Sleepers hide in plain sight. Spies, double agents, lovers, mothers, writers. They wear smiling masks, turn up the collars of their raincoats, write in invisible ink, wear many disguises, and consort with the enemy. Some of them sleep for years, like Sleeping Beauty, waiting to be summoned. Some forget what they are hiding from, or where their real allegiances lie. Sleeper examines loyalty and dishonesty, class and power, the spies who were caught – like Mata Hari and Ethel Rosenberg – and those who got away – like the Cambridge Spies – seen through the eyes of friends, family and lovers (including the four wives of Kim Philby). Sleeper is a book about secrets and lies, divided loyalties and double lives, about waiting to come in from the cold.
Litzi Friedmann You meet her in Latschkagasse 9, amid the heat of anti-fascist action. A comrade, brave and true, her fire burns away your upper-class inertia, lights your way into history. This is your one and only barricade. As you step forward, she steps back: for historical necessity, the choice that must be made. She will not be bought by either side, never loses faith in the bright, impossible dream. Aileen Furse 1: Aileen at Work She glides the aisles of Marks and Sparks invisible, seeing but not being seen. Aileen, your home counties skirt and Betjeman blouse are a uniform for obscurity, an understated version of the trilby and the belted mac. Around you, the new fabrics: nylon, tricell, acrilon. Your eyes slide across their synthetic sheen, no snags on their patina, as you clock the hand that slips the skirt into the bag. You can tell the ones most likely to, spot them across a busy counter, then follow like a ghost all the way to the Marble Arch door. Your manicured hand on an anxious shoulder. ‘Excuse me, madam. I have reason to believe...’ 2: Aileen and Kim Sensible Aileen. Home Counties girl, a good judge of horses, but your judgement failed when it came to Kim, the exotic red, the dark stain on the Union Jack. The cow’s lick of hair, the upperclass charm, the authentic glossy surface. Every layer of him a tribute to English self-assurance: an Empire housed in his heart, a country estate in each eye, a waft of public school dormitory as he undresses you, right down to your M and S knickers. He rides you as if you are his county mare, a champion, rosettes for nipples and an afternoon tea of a cunt, all strawberries and cream. You bear him five children like a breeder, little soldiers ready to fly the flag, if only daddy would show you how, if only mummy would stop crying. 3: Aileen in Agony The appendix scar: you noticed it the first time you helped her lift her Marks and Spencer’s slip over her apprehensive head. It was bigger than others you had seen, an angry ridge claiming the cream territory of her belly. In time, you ceased to see it, especially as the children filled this space, coming and going like flitting tenants, stretch marks deposing the scar’s supremacy. And anyway, your gaze had wandered on, to younger, tauter landscapes. She slipped over the edge of your horizon, waved once or twice, then vanished with her scars, as if she’d never been. Aileen. 4: Aileen Abandoned From M and S to Marx and Stalin. How far she has travelled. She wears his neurosis like a tricell day dress, its slippery surface inauthentic, synthetic. Drowns the insecurity with gin. He is numbers and letters. She is substance and workings. The ice in the glass. The day to day like Betty Draper. Who is she now? Only the drink in her hand makes any sense. She grips it tightly, hears the insults from a necessary distance. The friends come first. He would not risk his neck to save her: of this, she is certain. Now she has no life to lose and loses her life. He rejoices. The children are scattered like shards from a dropped tumbler. Eleanor Brewis I’d always known And yet it was a shock to lose him to the storm. His absence: as if the rain had washed him clean away. Alone in Beirut, a sudden Kim shaped hole in my life. Without his guidance I learned to improvise, not tell them what I knew. He took nothing with him, not a shirt or tie. Those long days. Endless loop of movies in my head, our technicolour figures on a beach. He came to me on the cusp, the high wire act about to fail. The game was up, before I had a chance to learn the rules. I shelved my life, flew to a dark airstrip to meet a man in a dark coat who spoke in his voice. But it was not the same. He blended with the grey, made the alien streets of Moscow a new backdrop. I needed light, a balcony with a view of the sea, restaurants, bouillabaisse. I shivered in my Harrods camel coat, incongruous in the bread queue. How love thinned in the cold. Did you miss me when I left? Rufina Ivanovna Pukhova Still a residue of charm in the folds of his face. He is other, a foreign male lost in the bardak. My breasts welcome him in, my only child, sucking, sucking. Always thirsty. Hands clutch the bottle. His ears alert to sounds beyond the reach of human: dog ears that pick up the moan of the ceiling bug, its theremin song. Ouija voices: wives, children, agents on their way into the traps that he set. The medal weighs him down, another burden. I make him mushroom soup and pierogi, rub his back, put on the Frank Sinatra record that he loves. We dance. I hold him up, daughter and wife. His face on a five Kopec stamp, like the English queen.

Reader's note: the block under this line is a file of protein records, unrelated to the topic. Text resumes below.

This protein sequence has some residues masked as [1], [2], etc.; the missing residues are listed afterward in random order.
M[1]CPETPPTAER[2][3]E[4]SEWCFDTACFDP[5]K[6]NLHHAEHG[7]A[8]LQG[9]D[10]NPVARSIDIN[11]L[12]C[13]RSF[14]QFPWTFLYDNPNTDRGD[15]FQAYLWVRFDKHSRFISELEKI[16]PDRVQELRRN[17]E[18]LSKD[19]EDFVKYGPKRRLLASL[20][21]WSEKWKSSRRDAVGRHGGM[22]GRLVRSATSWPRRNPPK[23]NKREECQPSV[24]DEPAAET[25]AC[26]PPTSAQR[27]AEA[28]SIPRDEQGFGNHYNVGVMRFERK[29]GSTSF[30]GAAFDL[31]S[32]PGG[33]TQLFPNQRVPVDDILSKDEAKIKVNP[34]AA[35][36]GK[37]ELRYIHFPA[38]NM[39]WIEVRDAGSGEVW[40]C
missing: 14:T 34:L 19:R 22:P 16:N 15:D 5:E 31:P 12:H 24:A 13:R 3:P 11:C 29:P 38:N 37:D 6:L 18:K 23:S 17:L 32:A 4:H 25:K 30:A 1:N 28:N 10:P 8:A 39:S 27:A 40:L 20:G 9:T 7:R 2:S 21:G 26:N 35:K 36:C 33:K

‘a sharp, thought-provoking collection.’
‘An extraordinarily timely collection’